Thanks to everyone who has checked in on me. It’s been kind of a crazy couple weeks around here. I was really sick with an exhausting chest cold. Stink had his 10th birthday party. It was my birthday last week. Plus, I’m taking my mom to doctor appointments here and there, doing my volunteer work, trying to exercise and, oh yeah, my book.
I’ve made a final commitment to really push that sucker out. I won’t feel “done” until it’s done.
I suppose it’s taken a while to finish for a few reasons:
- I don’t want to go back to that dark place I was in which is often what happens when revisiting old wounds.
- I’ve had other things on my plate, like making actual money through little eBay sales here and there.
- I have wondered if I’m just being a narcissist writing this book. Is it therapy for me or is it really going to help someone?
All this has been floating through my mind, and sometimes even makes me feel a bit panicked, but I finally had an epiphany, and it goes like this:
I feel this story needs to get out. I feel I can help people. I also feel that I can always go “work” at some job that brings in a grand each month. I can always turn up the heat on eBay and make a little more on used clothing or flipping sale items from boutique stores.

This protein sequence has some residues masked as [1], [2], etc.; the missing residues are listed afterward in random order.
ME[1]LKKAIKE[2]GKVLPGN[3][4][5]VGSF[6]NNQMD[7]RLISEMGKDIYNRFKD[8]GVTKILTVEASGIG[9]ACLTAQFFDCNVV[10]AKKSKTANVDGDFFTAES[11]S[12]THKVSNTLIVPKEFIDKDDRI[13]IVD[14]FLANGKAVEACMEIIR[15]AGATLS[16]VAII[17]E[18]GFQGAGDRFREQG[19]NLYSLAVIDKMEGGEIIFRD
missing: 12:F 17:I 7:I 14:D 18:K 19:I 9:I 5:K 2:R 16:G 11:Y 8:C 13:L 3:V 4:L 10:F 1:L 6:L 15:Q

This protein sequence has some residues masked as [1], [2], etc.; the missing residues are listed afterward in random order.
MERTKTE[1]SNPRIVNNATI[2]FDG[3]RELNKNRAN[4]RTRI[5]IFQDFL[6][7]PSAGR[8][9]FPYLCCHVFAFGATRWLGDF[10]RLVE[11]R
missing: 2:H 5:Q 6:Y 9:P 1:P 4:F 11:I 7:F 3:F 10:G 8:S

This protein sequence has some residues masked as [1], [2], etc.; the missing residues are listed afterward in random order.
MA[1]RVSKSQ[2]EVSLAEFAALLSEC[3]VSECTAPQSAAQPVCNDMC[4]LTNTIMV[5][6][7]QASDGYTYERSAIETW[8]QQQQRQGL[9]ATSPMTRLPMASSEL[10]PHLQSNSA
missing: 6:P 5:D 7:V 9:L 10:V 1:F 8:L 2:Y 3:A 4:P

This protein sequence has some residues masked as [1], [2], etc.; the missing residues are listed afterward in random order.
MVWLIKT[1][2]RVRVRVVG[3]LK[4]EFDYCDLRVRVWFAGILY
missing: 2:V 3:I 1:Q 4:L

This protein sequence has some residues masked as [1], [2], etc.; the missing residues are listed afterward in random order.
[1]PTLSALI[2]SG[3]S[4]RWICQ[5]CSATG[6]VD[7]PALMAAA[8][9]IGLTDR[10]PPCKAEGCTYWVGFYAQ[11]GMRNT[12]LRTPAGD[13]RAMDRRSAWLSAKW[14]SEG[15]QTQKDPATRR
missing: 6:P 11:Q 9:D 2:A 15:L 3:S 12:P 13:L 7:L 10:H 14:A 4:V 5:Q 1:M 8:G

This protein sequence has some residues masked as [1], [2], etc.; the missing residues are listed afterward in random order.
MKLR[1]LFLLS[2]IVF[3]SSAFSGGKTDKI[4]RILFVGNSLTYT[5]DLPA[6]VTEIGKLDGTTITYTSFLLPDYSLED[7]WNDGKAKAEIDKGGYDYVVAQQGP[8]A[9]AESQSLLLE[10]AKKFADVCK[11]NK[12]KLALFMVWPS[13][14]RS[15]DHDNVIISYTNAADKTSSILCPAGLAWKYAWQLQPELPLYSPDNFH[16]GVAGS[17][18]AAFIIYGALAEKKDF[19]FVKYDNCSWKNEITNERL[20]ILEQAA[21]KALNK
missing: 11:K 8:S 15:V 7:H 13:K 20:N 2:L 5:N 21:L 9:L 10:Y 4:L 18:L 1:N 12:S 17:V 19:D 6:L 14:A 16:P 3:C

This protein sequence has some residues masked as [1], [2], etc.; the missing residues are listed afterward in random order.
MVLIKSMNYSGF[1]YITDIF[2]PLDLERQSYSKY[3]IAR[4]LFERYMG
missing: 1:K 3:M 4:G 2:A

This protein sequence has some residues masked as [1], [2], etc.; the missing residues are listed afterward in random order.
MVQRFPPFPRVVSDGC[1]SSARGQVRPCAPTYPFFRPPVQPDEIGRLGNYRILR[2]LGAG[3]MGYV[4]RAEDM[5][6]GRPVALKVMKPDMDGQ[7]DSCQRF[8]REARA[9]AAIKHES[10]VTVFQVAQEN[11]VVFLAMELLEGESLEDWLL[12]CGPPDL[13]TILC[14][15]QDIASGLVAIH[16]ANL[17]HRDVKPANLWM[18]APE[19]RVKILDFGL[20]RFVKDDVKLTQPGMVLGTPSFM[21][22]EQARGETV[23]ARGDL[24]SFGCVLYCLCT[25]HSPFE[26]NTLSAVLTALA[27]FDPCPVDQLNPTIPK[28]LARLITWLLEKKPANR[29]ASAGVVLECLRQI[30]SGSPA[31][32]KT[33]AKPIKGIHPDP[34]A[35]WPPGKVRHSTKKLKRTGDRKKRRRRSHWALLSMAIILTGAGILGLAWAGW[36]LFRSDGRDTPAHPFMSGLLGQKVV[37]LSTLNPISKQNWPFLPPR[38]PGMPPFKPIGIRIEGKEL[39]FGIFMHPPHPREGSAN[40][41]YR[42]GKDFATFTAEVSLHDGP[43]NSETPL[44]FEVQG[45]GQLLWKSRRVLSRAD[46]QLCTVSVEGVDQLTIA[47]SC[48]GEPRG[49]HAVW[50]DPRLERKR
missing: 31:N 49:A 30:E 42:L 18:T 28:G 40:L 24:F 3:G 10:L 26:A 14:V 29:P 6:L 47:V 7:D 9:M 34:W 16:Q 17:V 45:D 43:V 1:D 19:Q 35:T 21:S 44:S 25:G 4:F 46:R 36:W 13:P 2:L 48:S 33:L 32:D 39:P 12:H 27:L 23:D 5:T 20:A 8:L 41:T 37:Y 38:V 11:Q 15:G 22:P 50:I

But what is my passion? What makes my heart sing?
For me, it’s writing. It’s connection to others. It’s to let others know that they are not alone in their struggles and fears over their child’s tics.
And, where I’m most convicted (and where I feel peace about this being a two year book process because stories don’t unfold overnight) I want to show the restoration in the suffering.
Forgive me for always going back to my faith, but for me, it comes down to Jesus dying on a cross. What’s the point in all that suffering if he wasn’t going to rise again?
What is the point in suffering over tics if we aren’t going to rise over the pain it causes (or fear of pain) and see the true meaning behind it? The value in accepting what we can’t change? The value in changing what we can? The wisdom in knowing the difference? The glorious recognition that our souls are far more enriching and exciting than our outside appearances?
I don’t know about you, but had my son not been diagnosed with Tourette, I never would have been slammed so hard against the wall. I would never have had to feel the anguish and the pain and then do what all changemakers do: Make a choice to move ahead anyway.
I want all of you to know that your child’s tics SUCK. I get it. But there is more to the story. Don’t give up on Chapter 1. Let your child’s life be one of adventure and depth regardless of hurt and healing and restoration!
And perhaps, just perhaps, my book can be about that, too.